One such example is verification of an RFID tagged inventory of flotation devices within an aircraft. In such a scenario, mobile RFID system 10 is programmed to move down the aisle or aisles of the aircraft while transmitting a signal that originates from RFID reader 20 and activates (e.g., interrogates) the RFID tags on the items within the aircraft. Data from the activated RFID tags is then received at the RFID reader 20, having been transmitted by the activated RFID tags. The received RFID data is compared, for example, against a previously stored inventory within computer 12 to verify the inventory of flotation devices is within the aircraft, and that, the inspection dates for the floatation devices are up to date. In at least one embodiment, mobile RFID system 10 and the RFID tags operate in the ultra high frequency (UHF) spectrum.
With regard to the above described tool storage capability, in such an embodiment, computer 12 is programmed to include a tool accountability feature. Such a feature results in the capability of mobile RFID system 10 to provide an inventory of RFID tagged tools within the tool storage capability, and notify a user regarding any tools within the inventory that are not within the tool storage capability upon completion of a maintenance action. In such a scenario, once the maintenance action was complete, the user would operate system 10 at a power output level that would activate RFID tags associated with the tools only in the immediate vicinity of mobile RFID reader 10. Upon receiving the responses from those activated RFID tags, computer 12 is operable to compare the received responses against an inventory of tools that is associated with mobile RFID reader 10.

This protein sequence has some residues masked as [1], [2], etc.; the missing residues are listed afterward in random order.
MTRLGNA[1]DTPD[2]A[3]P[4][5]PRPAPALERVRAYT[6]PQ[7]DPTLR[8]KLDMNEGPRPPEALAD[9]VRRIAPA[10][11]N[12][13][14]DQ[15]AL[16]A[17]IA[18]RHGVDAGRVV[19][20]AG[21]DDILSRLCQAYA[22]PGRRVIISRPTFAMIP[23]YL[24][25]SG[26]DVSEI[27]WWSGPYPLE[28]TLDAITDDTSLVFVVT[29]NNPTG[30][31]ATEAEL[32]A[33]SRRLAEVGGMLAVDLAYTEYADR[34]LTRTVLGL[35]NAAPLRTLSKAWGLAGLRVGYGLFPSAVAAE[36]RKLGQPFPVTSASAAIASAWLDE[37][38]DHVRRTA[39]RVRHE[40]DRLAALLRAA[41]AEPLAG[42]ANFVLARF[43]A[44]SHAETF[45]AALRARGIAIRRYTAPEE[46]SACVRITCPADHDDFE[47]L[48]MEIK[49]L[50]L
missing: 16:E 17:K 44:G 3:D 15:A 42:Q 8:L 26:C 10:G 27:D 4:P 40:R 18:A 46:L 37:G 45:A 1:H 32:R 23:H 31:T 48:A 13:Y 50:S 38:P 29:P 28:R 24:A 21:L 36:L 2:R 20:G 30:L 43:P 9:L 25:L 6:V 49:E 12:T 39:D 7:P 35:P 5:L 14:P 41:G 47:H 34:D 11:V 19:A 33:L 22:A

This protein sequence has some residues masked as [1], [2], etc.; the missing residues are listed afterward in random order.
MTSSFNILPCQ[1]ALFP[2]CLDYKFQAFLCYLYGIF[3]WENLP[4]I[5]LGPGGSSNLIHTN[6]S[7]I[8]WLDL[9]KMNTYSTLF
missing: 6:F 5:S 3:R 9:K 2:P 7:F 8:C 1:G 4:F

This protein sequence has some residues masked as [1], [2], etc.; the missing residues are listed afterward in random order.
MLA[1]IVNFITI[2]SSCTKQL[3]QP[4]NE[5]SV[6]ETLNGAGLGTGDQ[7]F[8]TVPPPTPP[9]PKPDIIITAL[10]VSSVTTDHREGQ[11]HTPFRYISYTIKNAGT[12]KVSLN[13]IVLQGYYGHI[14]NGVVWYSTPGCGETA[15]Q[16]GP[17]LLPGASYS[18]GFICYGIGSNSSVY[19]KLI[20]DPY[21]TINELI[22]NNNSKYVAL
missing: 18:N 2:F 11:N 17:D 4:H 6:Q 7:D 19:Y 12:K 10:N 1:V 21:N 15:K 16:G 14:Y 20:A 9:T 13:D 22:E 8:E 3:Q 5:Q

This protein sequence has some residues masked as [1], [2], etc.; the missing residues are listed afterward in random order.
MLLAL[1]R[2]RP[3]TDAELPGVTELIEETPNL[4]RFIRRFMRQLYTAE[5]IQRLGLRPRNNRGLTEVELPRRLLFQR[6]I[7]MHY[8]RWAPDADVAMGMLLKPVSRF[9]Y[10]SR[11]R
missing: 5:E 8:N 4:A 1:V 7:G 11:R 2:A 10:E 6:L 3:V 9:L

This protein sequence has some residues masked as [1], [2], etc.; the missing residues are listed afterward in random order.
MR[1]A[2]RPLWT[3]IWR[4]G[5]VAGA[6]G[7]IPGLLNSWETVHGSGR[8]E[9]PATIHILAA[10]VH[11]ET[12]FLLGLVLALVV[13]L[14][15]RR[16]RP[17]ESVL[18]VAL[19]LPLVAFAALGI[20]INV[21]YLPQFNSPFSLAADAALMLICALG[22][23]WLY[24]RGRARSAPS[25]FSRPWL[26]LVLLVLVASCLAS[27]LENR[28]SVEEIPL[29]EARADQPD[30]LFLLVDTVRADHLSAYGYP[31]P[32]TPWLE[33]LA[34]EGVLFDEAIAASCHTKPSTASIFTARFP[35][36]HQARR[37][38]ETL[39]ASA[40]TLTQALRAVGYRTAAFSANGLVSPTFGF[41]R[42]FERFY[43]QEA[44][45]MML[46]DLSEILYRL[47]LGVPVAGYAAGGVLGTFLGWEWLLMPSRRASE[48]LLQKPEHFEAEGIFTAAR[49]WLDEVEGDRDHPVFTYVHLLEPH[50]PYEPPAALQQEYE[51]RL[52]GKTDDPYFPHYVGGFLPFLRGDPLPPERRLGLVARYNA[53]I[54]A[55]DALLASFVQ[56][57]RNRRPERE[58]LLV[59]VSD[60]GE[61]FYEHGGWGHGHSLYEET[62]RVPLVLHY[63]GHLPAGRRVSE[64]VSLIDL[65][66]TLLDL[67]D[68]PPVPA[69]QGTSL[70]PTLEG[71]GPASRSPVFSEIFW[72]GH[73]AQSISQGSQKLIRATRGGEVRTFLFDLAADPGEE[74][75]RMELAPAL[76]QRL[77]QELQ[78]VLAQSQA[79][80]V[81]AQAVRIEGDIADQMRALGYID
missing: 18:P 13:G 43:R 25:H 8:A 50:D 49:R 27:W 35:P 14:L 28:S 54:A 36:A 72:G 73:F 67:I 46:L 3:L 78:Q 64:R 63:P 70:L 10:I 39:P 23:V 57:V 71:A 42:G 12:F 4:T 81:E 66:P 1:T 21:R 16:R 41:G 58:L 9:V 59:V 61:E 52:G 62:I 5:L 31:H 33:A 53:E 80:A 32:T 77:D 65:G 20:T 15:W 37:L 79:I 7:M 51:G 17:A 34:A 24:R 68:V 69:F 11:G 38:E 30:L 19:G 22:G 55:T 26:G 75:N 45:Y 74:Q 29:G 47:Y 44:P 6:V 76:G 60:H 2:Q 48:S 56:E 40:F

Similarly, when mobile RFID reader 10 is configured with a part storage capability, computer 12 is programmed to include a parts accountability feature. Such a feature results in the capability of mobile RFID system 10 to provide an inventory of RFID tagged parts within the part storage capability, and allow the user to remove the parts from the computer-based inventory as they are used. The user may also utilize the computer to add parts that have been replaced to an replaced parts inventory. In all of the scenarios, the functions and results are essentially the same, that is, to provide a capability to notify a user regarding any parts that are no longer within the inventory and that were not utilized as replacement parts upon completion of a maintenance action.
Another embodiment for system 10 relates to a mobile RFID system 10 where a computer 12 within the system 10 includes an inventory for RFID tagged items, for example, within an aircraft. In the embodiment, the mobile RFID system 10 is operable to navigate along a route within the aircraft, selectively utilize the above described directional antenna 60 and at least one of the omni-directional antennas 40, 42, and 44 to activate the RFID tags within the aircraft environment utilizing the RFID reader 20 and receive data from the activated RFID tags related to the respective RFID tagged items within the environment. Computer 12 is utilized to determine any differences between a stored inventory of RFID tagged items and the RFID tags from which data was received, and alert a user to any maintenance actions or life limited items for the items associated with the RFID tags from which data was received.